Now that she had a bigger audience, Maisha smoothed down the folds of her scarlet hijab and smiled like a cat. “You guys have no idea how romantic it is. And let me tell you, even the girls in my section are talking about checking out jewelry stores and buying silver rings, as if that would help. But like I’ve been saying, there’s only one girl who’s ever been in the prince’s sights. Joy,” she barked at me, “I know you’ve been wearing it again. Bring it out.”
“Noooo,” I groaned into my hands. “Maisha, what’re you doing?”
“Bring what out?” Pamela asked, and soon everyone began demanding I show them whatever it was. With great reluctance, I slipped my hand underneath my collar and drew out the black cord from which hung my own wedding-promise ring. There was a chorus of squealing and cooing, and some of the girls crowded around me to examine the ring.
“So it is you, Ate Joy! You’re the long-lost princess the prince has been in love with all this time! Oh, I’m so happy for you!” Annelie exclaimed while I leaned back in my chair and raised my hands to fend off her enthusiastic hug.
“Listen, please, don’t tell anyone about this, okay?” I begged as I stuffed my ring back into my blouse, letting that ridiculousness about long-lost princesses slide for now.
To my utter relief, Ate Kath took my side. “She’s right. Nobody here breathe a word about Joy’s ring to anyone outside this room.”
“Why not?” Annelie cried. “I think it’s great. I mean, I feel sorry for Kuya Nathan, but we all know that Joy and Christian have history together. Besides, it’s all over the school that he’s been paying attention only to her. It’s what’s driving those Protect the Prince Club wenches crazy. And just look at her! It’s obvious that Ate Joy likes him, too. You see them together in class, don’t you, Kuya Jenneth? Don’t you see how right they are for each other?”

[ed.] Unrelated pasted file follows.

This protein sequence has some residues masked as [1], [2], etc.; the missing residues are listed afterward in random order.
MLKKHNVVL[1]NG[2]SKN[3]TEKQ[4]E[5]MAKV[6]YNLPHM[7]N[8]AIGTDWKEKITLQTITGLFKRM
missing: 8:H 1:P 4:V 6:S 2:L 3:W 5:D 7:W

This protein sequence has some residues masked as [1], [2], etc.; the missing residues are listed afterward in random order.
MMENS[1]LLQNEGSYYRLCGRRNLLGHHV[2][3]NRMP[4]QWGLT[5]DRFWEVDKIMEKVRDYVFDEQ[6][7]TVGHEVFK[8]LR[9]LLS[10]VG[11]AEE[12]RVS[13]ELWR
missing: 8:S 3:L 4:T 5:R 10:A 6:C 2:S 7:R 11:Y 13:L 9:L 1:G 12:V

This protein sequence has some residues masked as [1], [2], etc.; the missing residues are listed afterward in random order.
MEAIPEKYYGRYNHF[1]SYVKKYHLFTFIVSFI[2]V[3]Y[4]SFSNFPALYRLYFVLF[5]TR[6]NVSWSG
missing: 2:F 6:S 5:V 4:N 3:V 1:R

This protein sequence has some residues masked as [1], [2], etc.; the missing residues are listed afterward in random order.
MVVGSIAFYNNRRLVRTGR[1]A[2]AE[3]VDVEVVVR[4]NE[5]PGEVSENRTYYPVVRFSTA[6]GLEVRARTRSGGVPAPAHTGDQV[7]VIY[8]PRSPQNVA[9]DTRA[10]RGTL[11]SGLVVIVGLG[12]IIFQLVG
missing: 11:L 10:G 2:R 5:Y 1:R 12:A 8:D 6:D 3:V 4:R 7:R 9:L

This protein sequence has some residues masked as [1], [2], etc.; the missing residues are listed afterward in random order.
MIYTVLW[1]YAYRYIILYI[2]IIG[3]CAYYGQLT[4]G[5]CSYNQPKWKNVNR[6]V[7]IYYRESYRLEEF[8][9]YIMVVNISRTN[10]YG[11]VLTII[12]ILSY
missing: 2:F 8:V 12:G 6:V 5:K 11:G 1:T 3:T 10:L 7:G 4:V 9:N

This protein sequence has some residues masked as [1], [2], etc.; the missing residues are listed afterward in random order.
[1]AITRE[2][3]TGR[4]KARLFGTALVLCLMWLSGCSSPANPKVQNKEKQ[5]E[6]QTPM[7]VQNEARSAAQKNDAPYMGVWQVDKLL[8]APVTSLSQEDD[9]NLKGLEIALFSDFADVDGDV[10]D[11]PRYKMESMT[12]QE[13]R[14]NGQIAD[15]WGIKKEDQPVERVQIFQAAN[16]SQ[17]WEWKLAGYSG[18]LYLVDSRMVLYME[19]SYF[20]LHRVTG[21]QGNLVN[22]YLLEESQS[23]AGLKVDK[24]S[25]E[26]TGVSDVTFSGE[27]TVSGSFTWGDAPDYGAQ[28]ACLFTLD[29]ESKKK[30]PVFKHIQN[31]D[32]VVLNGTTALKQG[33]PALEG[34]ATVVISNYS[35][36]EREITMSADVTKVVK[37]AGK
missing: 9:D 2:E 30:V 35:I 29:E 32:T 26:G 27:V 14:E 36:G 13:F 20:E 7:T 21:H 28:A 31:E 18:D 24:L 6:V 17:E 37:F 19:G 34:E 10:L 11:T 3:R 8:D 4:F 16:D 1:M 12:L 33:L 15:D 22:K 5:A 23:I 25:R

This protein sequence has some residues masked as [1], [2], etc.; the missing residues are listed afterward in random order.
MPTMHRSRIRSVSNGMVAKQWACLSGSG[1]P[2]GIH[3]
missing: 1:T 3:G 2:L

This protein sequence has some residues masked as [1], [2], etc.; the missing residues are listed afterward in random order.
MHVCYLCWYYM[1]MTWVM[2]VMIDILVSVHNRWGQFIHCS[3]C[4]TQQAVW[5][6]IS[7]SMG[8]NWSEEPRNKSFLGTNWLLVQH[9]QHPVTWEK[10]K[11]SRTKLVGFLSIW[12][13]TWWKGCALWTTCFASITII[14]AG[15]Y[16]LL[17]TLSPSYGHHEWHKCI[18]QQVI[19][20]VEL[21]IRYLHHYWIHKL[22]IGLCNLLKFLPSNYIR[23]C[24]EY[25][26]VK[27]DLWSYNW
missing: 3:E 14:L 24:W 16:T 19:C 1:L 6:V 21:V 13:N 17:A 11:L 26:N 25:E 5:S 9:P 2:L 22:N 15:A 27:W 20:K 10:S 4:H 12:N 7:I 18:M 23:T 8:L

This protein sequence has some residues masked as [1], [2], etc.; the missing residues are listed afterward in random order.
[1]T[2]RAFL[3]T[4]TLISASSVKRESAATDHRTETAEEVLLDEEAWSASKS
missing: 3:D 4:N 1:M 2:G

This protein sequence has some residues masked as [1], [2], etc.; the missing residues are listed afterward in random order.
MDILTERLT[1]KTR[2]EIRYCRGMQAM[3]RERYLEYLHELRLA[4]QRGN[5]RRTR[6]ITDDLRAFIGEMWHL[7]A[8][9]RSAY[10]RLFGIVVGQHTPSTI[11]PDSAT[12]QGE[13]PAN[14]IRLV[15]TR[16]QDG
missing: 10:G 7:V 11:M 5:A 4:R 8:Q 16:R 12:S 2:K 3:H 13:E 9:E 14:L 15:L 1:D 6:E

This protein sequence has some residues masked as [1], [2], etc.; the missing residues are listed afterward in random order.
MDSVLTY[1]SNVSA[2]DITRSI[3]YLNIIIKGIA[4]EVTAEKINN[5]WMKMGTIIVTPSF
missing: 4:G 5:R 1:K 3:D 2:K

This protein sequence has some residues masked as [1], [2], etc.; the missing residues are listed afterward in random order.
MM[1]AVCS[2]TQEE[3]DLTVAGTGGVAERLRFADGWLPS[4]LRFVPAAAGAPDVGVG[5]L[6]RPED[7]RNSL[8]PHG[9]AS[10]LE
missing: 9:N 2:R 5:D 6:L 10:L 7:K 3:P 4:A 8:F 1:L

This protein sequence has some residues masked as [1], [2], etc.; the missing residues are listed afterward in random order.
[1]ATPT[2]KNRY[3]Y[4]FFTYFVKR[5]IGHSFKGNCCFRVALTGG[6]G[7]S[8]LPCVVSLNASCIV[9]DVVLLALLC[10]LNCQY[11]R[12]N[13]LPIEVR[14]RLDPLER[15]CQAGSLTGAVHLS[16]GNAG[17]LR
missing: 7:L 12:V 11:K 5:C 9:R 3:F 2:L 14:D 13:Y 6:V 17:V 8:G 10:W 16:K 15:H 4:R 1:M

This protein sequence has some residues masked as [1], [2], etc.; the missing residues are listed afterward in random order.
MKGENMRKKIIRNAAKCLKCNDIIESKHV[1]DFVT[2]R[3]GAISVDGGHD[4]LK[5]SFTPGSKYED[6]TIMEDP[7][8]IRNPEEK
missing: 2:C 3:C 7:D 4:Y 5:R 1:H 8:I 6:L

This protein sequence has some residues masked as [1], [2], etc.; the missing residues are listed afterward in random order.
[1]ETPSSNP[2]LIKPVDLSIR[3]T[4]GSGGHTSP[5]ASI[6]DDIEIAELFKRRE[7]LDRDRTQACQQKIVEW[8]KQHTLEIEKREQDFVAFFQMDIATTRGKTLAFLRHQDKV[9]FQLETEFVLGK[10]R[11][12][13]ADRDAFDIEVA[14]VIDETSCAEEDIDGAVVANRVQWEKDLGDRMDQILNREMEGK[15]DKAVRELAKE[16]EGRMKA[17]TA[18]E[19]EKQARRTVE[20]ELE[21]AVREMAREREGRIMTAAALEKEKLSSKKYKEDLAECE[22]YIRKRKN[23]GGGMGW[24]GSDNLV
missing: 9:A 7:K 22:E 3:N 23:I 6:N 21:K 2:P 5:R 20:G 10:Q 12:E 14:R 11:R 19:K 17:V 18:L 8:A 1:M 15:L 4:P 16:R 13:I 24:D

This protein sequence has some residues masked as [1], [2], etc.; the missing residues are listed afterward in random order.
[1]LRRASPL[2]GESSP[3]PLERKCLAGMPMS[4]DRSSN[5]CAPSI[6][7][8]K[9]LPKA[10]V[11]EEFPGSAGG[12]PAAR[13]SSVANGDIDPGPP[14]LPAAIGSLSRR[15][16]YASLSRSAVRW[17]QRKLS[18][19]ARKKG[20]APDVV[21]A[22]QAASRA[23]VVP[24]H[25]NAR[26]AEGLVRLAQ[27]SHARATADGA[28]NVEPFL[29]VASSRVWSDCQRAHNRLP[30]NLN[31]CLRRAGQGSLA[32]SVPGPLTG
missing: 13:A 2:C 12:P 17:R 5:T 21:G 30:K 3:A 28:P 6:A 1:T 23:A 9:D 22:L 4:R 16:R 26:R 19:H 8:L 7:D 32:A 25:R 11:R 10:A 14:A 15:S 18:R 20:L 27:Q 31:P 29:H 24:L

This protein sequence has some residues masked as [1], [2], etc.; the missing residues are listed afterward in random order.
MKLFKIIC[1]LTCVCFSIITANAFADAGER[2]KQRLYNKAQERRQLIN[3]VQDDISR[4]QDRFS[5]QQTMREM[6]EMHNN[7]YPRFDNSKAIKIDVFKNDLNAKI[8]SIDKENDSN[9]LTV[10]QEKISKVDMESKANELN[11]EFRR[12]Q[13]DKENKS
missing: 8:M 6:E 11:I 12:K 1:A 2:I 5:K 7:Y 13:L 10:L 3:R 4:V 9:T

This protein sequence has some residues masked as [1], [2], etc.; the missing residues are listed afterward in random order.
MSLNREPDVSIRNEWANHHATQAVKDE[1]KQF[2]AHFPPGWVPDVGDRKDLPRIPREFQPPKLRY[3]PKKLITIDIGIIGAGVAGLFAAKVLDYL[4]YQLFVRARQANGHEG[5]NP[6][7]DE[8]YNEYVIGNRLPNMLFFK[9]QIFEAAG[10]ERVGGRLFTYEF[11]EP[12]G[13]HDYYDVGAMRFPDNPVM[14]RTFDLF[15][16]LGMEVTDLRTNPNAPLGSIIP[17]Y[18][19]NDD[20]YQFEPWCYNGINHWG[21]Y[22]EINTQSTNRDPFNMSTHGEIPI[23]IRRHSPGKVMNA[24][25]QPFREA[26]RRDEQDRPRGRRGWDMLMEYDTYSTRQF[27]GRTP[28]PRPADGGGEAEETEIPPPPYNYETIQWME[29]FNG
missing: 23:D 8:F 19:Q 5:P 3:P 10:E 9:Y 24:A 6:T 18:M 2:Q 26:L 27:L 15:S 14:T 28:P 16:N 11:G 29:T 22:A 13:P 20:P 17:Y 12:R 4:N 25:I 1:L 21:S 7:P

“Mmm,” Jenneth grunted, and I belatedly noticed how quiet he’d been during the entire exchange, even though he’d been asking about Nathan and me earlier. I studied his face, and dismay filled me. He looked troubled and angry, glowering down at his nearly untouched meal. Oh no, he’s mad, I thought. Well, of course he was mad. Nathan was his roommate, so of course he’d side with him. And Jenneth’s hostility toward Christian was well known, too, since he blamed him for every bad thing that had happened to me. I should’ve talked to him about this first. He should’ve heard this kind of news from me first.